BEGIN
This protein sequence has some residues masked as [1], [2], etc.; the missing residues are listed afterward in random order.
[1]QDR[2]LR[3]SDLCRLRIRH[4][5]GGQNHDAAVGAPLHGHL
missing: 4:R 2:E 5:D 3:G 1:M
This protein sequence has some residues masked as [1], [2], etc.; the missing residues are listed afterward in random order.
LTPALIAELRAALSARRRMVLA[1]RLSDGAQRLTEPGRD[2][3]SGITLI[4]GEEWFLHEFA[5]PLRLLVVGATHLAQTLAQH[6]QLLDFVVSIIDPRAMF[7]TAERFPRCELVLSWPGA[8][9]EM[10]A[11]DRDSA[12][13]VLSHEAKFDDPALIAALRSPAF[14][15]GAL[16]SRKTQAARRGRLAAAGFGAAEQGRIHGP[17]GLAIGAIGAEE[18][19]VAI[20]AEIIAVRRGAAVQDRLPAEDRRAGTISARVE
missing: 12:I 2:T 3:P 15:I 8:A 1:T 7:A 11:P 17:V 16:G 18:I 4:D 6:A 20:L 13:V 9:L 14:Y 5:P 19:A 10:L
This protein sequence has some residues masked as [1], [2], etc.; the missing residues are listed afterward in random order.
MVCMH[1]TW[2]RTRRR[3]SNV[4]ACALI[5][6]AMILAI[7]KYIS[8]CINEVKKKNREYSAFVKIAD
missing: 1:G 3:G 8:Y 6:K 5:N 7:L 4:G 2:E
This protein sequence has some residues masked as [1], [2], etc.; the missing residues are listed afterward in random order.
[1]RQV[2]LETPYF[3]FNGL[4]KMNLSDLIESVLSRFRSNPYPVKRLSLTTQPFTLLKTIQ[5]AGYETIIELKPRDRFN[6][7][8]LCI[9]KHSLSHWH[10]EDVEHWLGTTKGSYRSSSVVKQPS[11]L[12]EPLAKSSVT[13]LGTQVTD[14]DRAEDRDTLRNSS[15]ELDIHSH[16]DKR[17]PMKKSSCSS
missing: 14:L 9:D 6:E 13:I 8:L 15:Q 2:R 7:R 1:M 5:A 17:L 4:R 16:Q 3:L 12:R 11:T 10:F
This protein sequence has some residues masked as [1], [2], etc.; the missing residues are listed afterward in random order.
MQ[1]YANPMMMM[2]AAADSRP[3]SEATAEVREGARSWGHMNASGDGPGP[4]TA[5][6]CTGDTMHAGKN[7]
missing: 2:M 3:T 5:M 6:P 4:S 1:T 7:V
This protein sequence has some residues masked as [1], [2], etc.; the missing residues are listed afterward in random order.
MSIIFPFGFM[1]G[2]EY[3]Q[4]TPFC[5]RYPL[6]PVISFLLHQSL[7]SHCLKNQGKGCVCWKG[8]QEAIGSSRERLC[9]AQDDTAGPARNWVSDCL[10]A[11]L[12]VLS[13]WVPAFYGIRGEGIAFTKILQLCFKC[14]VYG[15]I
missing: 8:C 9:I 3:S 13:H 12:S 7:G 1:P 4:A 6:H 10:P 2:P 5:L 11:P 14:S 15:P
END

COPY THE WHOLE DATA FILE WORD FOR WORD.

This protein sequence has some residues masked as [1], [2], etc.; the missing residues are listed afterward in random order.
[1]QDR[2]LR[3]SDLCRLRIRH[4][5]GGQNHDAAVGAPLHGHL
missing: 4:R 2:E 5:D 3:G 1:M
This protein sequence has some residues masked as [1], [2], etc.; the missing residues are listed afterward in random order.
LTPALIAELRAALSARRRMVLA[1]RLSDGAQRLTEPGRD[2][3]SGITLI[4]GEEWFLHEFA[5]PLRLLVVGATHLAQTLAQH[6]QLLDFVVSIIDPRAMF[7]TAERFPRCELVLSWPGA[8][9]EM[10]A[11]DRDSA[12][13]VLSHEAKFDDPALIAALRSPAF[14][15]GAL[16]SRKTQAARRGRLAAAGFGAAEQGRIHGP[17]GLAIGAIGAEE[18][19]VAI[20]AEIIAVRRGAAVQDRLPAEDRRAGTISARVE
missing: 12:I 2:T 3:P 15:I 8:A 1:T 7:A 11:P 17:V 16:G 18:I 4:D 6:A 20:L 13:V 9:L 14:Y 5:P 19:A 10:L
This protein sequence has some residues masked as [1], [2], etc.; the missing residues are listed afterward in random order.
MVCMH[1]TW[2]RTRRR[3]SNV[4]ACALI[5][6]AMILAI[7]KYIS[8]CINEVKKKNREYSAFVKIAD
missing: 1:G 3:G 8:Y 6:K 5:N 7:L 4:G 2:E
This protein sequence has some residues masked as [1], [2], etc.; the missing residues are listed afterward in random order.
[1]RQV[2]LETPYF[3]FNGL[4]KMNLSDLIESVLSRFRSNPYPVKRLSLTTQPFTLLKTIQ[5]AGYETIIELKPRDRFN[6][7][8]LCI[9]KHSLSHWH[10]EDVEHWLGTTKGSYRSSSVVKQPS[11]L[12]EPLAKSSVT[13]LGTQVTD[14]DRAEDRDTLRNSS[15]ELDIHSH[16]DKR[17]PMKKSSCSS
missing: 14:L 9:D 6:E 13:I 8:L 15:Q 2:R 7:R 1:M 5:A 17:L 4:R 16:Q 3:L 12:R 11:T 10:F
This protein sequence has some residues masked as [1], [2], etc.; the missing residues are listed afterward in random order.
MQ[1]YANPMMMM[2]AAADSRP[3]SEATAEVREGARSWGHMNASGDGPGP[4]TA[5][6]CTGDTMHAGKN[7]
missing: 2:M 3:T 5:M 6:P 4:S 1:T 7:V
This protein sequence has some residues masked as [1], [2], etc.; the missing residues are listed afterward in random order.
MSIIFPFGFM[1]G[2]EY[3]Q[4]TPFC[5]RYPL[6]PVISFLLHQSL[7]SHCLKNQGKGCVCWKG[8]QEAIGSSRERLC[9]AQDDTAGPARNWVSDCL[10]A[11]L[12]VLS[13]WVPAFYGIRGEGIAFTKILQLCFKC[14]VYG[15]I
missing: 8:C 9:I 3:S 13:H 12:S 7:G 1:P 4:A 6:H 10:P 2:P 5:L 11:P 14:S 15:P